FREETOWN, Sierra Leone — The World Health Organization and Sierra Leone's Ministry of Health and Sanitation announced the end of the recent flare-up of Ebola in the West African country.
The declaration came 42 days, comprising two 21-day incubation cycles of the virus, since the last confirmed Ebola patient who was a second case in the flare-up tested positive for a second time.
Minister of Health and Sanitation Dr. Abu Bakarr Fofana said "our response ... was prompt and effective and it reaffirmed the local capacity that was built during the previous encounter with the disease, to manage public health events and to say never again shall we be overtaken by any public emergency."
WHO's representative in Sierra Leone, Dr. Anders Nordstrom, said that "while we mark today as a great achievement in the control of the outbreak, it is critical that we remain prepared to respond to possible flare-ups in the future."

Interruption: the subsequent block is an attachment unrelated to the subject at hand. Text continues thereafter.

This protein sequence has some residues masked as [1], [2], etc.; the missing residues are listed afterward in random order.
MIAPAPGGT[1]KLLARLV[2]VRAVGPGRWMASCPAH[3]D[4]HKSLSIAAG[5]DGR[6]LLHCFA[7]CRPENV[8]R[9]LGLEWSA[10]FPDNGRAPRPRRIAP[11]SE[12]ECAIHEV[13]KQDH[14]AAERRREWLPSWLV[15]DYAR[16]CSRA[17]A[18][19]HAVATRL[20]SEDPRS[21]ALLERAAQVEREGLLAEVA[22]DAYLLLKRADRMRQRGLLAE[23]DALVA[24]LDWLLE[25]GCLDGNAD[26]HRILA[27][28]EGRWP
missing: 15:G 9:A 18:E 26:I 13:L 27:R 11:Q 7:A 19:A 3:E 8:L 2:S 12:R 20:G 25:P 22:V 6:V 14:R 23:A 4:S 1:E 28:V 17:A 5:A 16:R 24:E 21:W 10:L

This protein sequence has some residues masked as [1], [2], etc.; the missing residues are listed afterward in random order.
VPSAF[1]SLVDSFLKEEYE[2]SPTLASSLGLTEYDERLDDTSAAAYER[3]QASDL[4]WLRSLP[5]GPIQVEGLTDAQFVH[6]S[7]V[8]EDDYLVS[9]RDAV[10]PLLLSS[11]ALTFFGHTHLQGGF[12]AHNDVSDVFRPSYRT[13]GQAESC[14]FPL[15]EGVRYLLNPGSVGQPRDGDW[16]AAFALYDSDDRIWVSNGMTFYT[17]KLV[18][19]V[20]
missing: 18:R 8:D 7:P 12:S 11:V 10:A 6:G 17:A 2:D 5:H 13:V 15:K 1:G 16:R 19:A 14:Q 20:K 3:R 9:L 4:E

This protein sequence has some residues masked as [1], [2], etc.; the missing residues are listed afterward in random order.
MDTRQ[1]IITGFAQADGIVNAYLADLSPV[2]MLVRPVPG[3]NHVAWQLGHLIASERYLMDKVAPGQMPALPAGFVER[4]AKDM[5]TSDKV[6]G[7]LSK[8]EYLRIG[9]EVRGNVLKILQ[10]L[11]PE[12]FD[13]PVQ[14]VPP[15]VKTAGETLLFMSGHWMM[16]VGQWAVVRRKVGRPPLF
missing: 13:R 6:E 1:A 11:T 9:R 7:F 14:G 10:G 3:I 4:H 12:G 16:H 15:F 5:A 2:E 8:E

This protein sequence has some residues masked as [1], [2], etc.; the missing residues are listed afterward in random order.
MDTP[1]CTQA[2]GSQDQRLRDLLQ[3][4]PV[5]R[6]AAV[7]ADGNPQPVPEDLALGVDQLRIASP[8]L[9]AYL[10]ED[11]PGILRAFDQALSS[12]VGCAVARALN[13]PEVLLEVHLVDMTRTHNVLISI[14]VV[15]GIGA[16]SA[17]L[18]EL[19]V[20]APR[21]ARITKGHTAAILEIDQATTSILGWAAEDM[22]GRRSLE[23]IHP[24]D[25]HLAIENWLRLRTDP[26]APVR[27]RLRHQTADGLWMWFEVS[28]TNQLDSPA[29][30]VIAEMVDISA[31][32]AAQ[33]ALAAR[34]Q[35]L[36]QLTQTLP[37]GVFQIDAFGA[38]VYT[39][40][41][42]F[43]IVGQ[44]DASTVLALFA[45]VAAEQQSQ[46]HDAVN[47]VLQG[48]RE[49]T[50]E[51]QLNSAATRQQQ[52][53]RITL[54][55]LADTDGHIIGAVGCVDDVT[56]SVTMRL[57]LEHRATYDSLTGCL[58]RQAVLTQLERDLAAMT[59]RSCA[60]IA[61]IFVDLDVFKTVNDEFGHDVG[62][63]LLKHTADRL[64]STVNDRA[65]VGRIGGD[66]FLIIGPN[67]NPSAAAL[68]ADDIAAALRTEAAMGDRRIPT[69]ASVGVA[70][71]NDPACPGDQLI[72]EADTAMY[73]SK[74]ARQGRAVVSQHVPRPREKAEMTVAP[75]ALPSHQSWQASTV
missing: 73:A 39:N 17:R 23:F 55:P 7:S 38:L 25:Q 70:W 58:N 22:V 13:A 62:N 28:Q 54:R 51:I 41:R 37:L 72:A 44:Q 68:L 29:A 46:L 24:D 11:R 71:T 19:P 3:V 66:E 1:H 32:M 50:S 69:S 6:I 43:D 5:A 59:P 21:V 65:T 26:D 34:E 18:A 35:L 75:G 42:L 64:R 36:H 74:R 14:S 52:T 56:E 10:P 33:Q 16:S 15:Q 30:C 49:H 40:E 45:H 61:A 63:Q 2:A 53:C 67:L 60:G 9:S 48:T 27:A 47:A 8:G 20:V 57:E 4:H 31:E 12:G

In Guinea, two bodies tested positive for Ebola in Guinea, the government there said Thursday. Guinea was declared free from Ebola on Dec. 29. It would have been celebrating the end of its 90-day heightened surveillance period at the end of March.
Nearly 4,000 people died before Sierra Leone was first declared free from transmission on Nov. 7. The West African outbreak of Ebola has killed more than 11,300 people, mostly in Sierra Leone, Liberia and Guinea, since late 2013. The outbreak has already been declared over in Liberia but flare-ups could still occur there too.
Clarence Roy-MacAulay, The Associated Press